Paula Franck and Isabel Anders in this Church Year Primer—a guidebook to the major themes and texts of the liturgical year—offer a practical, daily answer to Archbishop Thomas Cranmer’s call to “hear, read, mark, learn, and inwardly digest” the words of Scripture in their yearly flow and weekly rhythm.
Circle of Days: A Church Year Primer—Year A provides theologically based summaries of the readings for the Sundays and major Holy Days in Year A of the Revised Common Lectionary along with reflection questions for groups and individuals. This primer is designed for anyone who desires deeper understanding of Scripture and its meaning in our lives.
Year A—The Year of Matthew
Each of the three years of the Revised Common Lectionary (RCL) focuses on one of the three synoptic Gospels—Year A is the year of Matthew.
Probably written between 80-90 CE, Matthew appears as the first Gospel in the New Testament and at one time was thought to be the earliest Gospel. However, Mark actually dates earlier from 64-72 CE, and 90 per cent of Mark is found in Matthew. Although we do not know for certain who wrote any of the Gospels, Matthew has traditionally been attributed to the disciple Matthew, the tax collector mentioned in Matthew 9:9. Written for the Jewish Christian community in Antioch, Matthew wanted his readers to know that Jesus is the Messiah—the new Moses—who came in fulfillment of all the law and the prophets. To make this point, Matthew contains numerous quotations and references to the Jewish scriptures.
Matthew is often described as the Church’s teaching book and is organized around five discourses (5:1-7:27; 10:5-42; 13:1-52; 18:1-35; 24:3-25:46) reflecting the first five books of the Hebrew Scriptures (the Pentateuch). Matthew is the only Gospel in which the word church, the Greek ekklesia, appears (16:16; 18:15-21). Matthew’s teachings emphasize right practices, the fulfillment of God’s laws and ethical dimensions of living as seen in the Beatitudes of the Sermon on the Mount in chapter 5. Those who are called “blessed” exemplify the radical nature of God’s Kingdom in which worldly standards are turned upside down.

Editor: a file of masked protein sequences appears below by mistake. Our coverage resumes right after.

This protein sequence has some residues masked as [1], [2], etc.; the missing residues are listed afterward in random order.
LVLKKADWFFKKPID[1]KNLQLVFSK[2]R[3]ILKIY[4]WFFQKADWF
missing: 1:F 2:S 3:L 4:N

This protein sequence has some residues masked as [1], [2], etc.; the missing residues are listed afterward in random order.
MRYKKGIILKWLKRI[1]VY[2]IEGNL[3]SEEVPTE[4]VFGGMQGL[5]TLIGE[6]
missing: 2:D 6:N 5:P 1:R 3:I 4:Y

The book begins with Jesus’ genealogy that lists the generations beginning with Abraham to show that Jesus fulfills the prophecy that the Messiah will be of the lineage of King David. Like Luke, Matthew also has a nativity narrative with the story focusing on the actions of Joseph and includes the coming of the Magi with their gifts to the Christ Child and the flight of the Holy Family into Egypt. The final verses of the Gospel (28:19-20) contain the “Great Commission” in which Jesus’ followers are to make disciples of all nations. Jesus is Emmanuel who will be with them always.
We commemorate the author of the Gospel of Matthew on September 21.
We thank you, heavenly Father, for the witness of your apostle and evangelist Matthew to the Gospel of your Son our Savior; and we pray that, after his example, we may with ready wills and hearts obey the calling of our Lord to follow him; through Jesus Christ our Lord, who lives and reigns with you and the Holy Spirit, one God, now and for ever. Amen. (Book of Common Prayer, p. 244)
Praise for Circle of Days
Circle of Days is welcoming, inviting, substantive without being heavy. It so clearly takes Scripture seriously. Congratulations on what you are doing here!—The Rev. Jean Denton, author, Good Is the Flesh: Body, Soul, and Christian Faith.